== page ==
2.5-Magnitude quake alarms residents of Putnam County
By Clayton Smith
A “micro earthquake” took place at 10:46 a.m. on Saturday (July 5), in Garrison, roughly three miles south of the Appalachian Trail. The Lamont-Doherty Cooperative Seismographic Network reported the location to be 19 miles south of Poughkeepsie and 41 miles North of New York, with a rupture depth of 3.1 miles. No injuries were reported.
Though the minor earthquake emitted a loud boom, some were not aware of the earthquake when it happened, although others near the location of origin were startled. According to the U.S. Geological Survey, the quake was listed as category 5, 1 being the weakest and 10 being the most devastating. It did not occur along any fault lines, despite its close proximity to the Ramapo fault.
Jerry Nappi, manager of Nuclear Communications at Indian Point Energy Center commented:
Indian Point is capable of withstanding an earthquake more than 10,000 times stronger than the one experienced last weekend … Indian Point conducted a seismic analysis completed last year that demonstrates the plant is safe from the strongest earthquake that can expect to occur at this location. We utilize information from seismic researchers to understand what type of seismic events can occur and then compare that to the equipment, components, and structures at Indian Point to ensure that we are protected from the strongest earthquake that could occur.
John Armbruster of the Lamont-Doherty Cooperative Seismographic Network made clear that tiny earthquakes occur often without being noticed.
“On July 8, there was a 1.6 magnitude quake 3 kilometers west of Jersey City, New Jersey,” Armbruster said. “It was not felt and there were no reports.” He included that there aren’t trends suggesting an overall increase in earthquakes, since “Earthquakes around the world behave independently of each other. One magnitude 2 earthquake will only affect another within a few miles.”
Locals from Garrison to the Village of Cold Spring were shocked by the effects of the earthquake. David Hamel, a Garrison resident, was caught off guard by the event.
“I was sitting at my desk when I heard a loud boom followed by what seemed like a strong front of air rushing against my wall,” Hamel said. “The house audibly creaked and groaned. At this time I thought it was just a strong wind, or perhaps a military exercise at West Point. It wasn’t until later in the day that I found out the true source of the disturbance. It surprised me that there was even an earthquake, even more so that the epicenter was just a few minutes away from my home.”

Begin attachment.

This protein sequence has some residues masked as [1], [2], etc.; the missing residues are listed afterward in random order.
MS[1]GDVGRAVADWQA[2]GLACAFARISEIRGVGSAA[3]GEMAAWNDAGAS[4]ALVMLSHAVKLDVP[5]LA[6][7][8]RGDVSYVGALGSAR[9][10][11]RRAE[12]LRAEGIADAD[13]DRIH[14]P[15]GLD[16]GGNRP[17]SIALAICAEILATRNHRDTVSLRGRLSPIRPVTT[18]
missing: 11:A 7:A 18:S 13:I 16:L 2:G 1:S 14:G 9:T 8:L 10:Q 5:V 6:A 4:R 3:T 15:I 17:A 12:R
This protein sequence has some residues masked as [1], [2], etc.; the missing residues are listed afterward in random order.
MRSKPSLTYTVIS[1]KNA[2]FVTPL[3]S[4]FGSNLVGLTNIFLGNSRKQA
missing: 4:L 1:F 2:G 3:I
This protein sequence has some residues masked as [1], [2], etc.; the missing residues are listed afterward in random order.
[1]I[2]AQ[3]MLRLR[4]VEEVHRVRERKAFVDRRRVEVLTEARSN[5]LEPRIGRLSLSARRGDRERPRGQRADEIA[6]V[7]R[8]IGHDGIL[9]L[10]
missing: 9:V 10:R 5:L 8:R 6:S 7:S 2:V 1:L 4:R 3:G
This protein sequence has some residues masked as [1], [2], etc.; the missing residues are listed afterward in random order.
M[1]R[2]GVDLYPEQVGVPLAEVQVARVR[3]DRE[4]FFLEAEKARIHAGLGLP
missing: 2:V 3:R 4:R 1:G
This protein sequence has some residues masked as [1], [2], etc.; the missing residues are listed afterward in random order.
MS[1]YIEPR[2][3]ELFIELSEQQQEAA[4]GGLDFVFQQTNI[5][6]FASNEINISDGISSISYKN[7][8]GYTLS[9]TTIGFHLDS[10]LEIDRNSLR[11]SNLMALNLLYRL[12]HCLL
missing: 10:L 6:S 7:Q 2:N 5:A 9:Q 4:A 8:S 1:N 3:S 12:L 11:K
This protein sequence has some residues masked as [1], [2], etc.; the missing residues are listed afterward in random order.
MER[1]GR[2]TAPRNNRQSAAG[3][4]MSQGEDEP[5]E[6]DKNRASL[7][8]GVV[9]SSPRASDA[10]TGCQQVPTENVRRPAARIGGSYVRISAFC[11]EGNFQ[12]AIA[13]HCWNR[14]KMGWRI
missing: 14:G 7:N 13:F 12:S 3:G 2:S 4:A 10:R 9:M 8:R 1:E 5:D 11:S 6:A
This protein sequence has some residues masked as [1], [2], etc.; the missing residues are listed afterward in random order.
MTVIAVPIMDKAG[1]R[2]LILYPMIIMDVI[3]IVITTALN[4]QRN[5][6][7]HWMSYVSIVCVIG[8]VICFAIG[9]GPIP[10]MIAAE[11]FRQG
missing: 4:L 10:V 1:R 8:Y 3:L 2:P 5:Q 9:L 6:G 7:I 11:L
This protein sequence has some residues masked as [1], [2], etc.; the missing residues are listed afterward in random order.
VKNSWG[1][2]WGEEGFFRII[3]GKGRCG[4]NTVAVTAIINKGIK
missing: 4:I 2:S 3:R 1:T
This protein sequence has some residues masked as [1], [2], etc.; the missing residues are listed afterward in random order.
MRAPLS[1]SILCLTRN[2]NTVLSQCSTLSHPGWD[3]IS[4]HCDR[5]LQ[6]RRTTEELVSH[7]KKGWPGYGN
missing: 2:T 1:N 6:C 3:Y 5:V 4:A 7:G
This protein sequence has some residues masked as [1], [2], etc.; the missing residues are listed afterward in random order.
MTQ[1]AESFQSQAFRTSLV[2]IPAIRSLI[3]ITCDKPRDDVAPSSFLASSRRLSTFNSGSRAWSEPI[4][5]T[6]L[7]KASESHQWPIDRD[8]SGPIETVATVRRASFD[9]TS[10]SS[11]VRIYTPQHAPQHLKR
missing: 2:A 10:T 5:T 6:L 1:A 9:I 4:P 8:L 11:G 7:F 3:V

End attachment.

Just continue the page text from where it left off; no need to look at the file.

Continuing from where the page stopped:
Margaret Parr also had a dramatic experience in her home, located in the village. “The windows and front door were open,” Parr said. “I heard a very loud and lingering rumble and thought it might have been a big truck driving by. Both of my feet were on the ground and I felt them vibrating from the floor up.”
This is curious. Not because I did not feel this earthquake. I did not feel any earthquake yesterday evening (July 10), around 10 PM, either, when an unexplained series of waves the maximum of which was roughly three feet high came down the Hudson, towards the Cold Spring Boat Club, seemingly from the direction of the Storm King mountain, visibly rocking the Clearwater as it was tied up at the end of the pier.
There were no boats or ships to be seen moving in the river. Perhaps the wave was due to an underwater slump or a slide. Or was it another earthquake?
Indian Point is on an earthquake fault line. Are Philipstown residents not aware that we live with the potential of a nuclear disaster? All the way down to NYC, residents will be trapped with nowhere to go. There is no viable escape plan possible. Talk of escape plans are without reality and staged to calm fears, yet are not viable. The horror of Fukushima is played down by the Japanese government. Let us not wait until it is too late for Indian Point is a ticking time bomb.
Thank you for that comment, Lillian. Actually, the evacuation plans are worse than most people understand. When my spouse and I lived on the Hudson River just on the other side of 9-D/the Russel Wright Place we received the evacuation plans for our area as we were in a close radius to the Indian Point Nuclear plant (along with free iodide pills to take in case of radiation). I was always curious as to why we would not be allowed to cross the Bear Mountain Bridge as it was much closer to our place rather than going north on 9-D to I-84 as the evacuation plan directs.
There was more confusion when I realized we would not be able to drive upstate north of I-84. The current plan had us going north to I-84 then being directed east to the Carmel area. As the wind pattern is generally from west to east, this would have placed us in the path of prevailing winds contaminated with radioactivity (if, God forbid, that were to happen). Further, it became clear,that the idea was to contain any radioactive contaminated autos from leaving the area / contaminating other parts of upstate New York, Canada or eastern Pennsylvania. Scary? You bet.